The Cult Phenomenon in the United States (1979)/Zorinsky

Senator Dole. Senator Zorinsky?

Senator Zorinsky. Thank you, Mr. Chairman.

There are, I think, many questions raised by the nonreligious activities of cults that are the legitimate concern of Congress. Where cults commit extortion, hold members through coercion, force them to commit suicide and conspire to kill outside critics -- as happened in the case of the Peoples Temple -- the government has an interest. It is a duty to cult members and the general public alike to protect them from criminal activities.

There is a duty, too, it seems to me, to ask questions about the Unification Church, though I do not wish to imply that it and the Peoples Temple are in any way similar.

The Reverend Sun Myung Moon has committed the massive financial resources of his diverse and far-flung business, political and religious enterprises to acquiring an extraordinary devoted following. Some of these followers are the extreme cases, at least, are little more than automatons.

The Fraser Subcommittee claimed that Reverened Moon is working to create a sectarian unified civilization centered in Korea, corresponding to the Roman Empire.

Parents of the Unification Church members allege that their children have been brainwashed into joining or remaining in the church.

It will be a sad day for this country when individuals who wish freely to enter the Unification Church are prevented from doing so.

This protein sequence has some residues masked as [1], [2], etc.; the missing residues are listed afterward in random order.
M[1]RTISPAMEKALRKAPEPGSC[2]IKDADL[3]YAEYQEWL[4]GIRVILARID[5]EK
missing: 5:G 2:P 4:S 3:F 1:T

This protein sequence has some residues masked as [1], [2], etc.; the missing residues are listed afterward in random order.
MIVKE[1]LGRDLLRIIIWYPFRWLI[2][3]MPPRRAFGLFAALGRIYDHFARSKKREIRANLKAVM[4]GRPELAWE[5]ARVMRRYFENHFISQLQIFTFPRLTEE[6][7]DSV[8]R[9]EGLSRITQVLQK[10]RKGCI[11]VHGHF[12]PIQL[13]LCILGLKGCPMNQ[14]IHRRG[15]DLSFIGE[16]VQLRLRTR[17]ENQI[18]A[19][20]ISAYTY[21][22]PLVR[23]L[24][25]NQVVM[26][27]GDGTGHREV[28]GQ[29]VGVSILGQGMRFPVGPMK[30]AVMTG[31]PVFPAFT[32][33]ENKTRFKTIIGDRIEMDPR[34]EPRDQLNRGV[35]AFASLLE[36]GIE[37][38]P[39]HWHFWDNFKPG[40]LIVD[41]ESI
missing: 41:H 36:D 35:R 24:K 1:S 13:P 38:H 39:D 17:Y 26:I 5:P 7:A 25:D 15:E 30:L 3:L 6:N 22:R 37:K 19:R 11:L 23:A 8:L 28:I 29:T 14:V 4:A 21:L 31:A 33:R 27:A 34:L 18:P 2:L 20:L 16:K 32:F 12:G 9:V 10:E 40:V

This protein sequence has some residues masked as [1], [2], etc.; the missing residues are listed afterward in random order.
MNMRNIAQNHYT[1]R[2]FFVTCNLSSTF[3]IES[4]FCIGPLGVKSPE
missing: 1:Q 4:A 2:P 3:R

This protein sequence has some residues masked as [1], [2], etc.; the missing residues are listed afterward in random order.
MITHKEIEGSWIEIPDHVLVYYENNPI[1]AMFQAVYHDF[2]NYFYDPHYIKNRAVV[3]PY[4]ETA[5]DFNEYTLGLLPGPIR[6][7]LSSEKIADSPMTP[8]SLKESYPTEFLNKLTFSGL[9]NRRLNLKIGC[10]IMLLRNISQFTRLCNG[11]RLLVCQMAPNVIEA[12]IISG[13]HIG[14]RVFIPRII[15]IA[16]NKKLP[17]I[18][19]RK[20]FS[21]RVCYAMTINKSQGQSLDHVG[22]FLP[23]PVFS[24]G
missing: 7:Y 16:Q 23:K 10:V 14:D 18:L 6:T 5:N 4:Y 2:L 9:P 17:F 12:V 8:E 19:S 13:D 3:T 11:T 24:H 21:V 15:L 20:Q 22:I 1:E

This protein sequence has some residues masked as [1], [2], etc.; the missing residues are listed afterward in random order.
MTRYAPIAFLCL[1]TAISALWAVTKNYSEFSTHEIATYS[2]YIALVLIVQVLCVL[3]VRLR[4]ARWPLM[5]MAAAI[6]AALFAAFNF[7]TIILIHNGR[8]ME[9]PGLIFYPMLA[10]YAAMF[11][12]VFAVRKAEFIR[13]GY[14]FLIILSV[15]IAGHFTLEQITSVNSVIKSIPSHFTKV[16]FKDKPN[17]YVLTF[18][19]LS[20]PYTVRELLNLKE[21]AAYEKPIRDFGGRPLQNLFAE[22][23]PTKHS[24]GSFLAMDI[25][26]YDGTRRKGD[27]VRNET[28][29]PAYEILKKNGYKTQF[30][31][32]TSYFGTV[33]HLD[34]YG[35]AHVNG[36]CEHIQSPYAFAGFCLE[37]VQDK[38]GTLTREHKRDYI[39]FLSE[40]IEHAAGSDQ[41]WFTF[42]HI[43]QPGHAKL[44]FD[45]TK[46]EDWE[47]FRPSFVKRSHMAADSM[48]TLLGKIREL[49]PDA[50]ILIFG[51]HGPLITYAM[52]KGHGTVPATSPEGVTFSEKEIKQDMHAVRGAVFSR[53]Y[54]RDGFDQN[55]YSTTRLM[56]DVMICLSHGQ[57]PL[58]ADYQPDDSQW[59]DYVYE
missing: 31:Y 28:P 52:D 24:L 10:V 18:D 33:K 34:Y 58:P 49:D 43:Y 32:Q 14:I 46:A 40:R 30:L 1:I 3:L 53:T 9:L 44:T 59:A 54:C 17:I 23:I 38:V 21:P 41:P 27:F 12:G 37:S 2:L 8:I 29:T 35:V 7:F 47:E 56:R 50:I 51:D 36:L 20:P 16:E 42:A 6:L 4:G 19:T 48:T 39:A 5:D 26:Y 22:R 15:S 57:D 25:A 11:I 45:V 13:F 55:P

But it will be no less sad when members of Congress cannot look into and discuss responsibly made allegations.

There are many other organizations, some political, some religious, too numerous to mention, about which similar allegations have been made.

We hold a profound and sincere belief in the rights of the individual in this country. Where organizations are acting to force their regimens on unwilling parties, either inside or outside, it is the responsibility of Congress to inquire why.

But I caution those here today to be very careful. This is not a completely balanced proceeding. You will not hear enough here this morning, if you have not been researching these questions, to form responsible conclusions from them. A majority of the speakers in a very general sense represent a single philosophy, and there are very serious questions about the limits of the Constitution's guarantee of freedom imposes on government action.

That subject requires greater attention than we have time for today.

Finally, the right to hold unusual and unconventional religious beliefs in this country must be absolutely protected. It would indeed be ironic if after fleeing Europe to escape religious persecution, our Founding Fathers gave birth to a new persecuting and intolerant nation.

Thank you.

Senator Dole. Thank you, Senator Zorinsky.

This work is in the public domain in the United States because it is a work of the United States federal government (see 17 U.S.C. 105).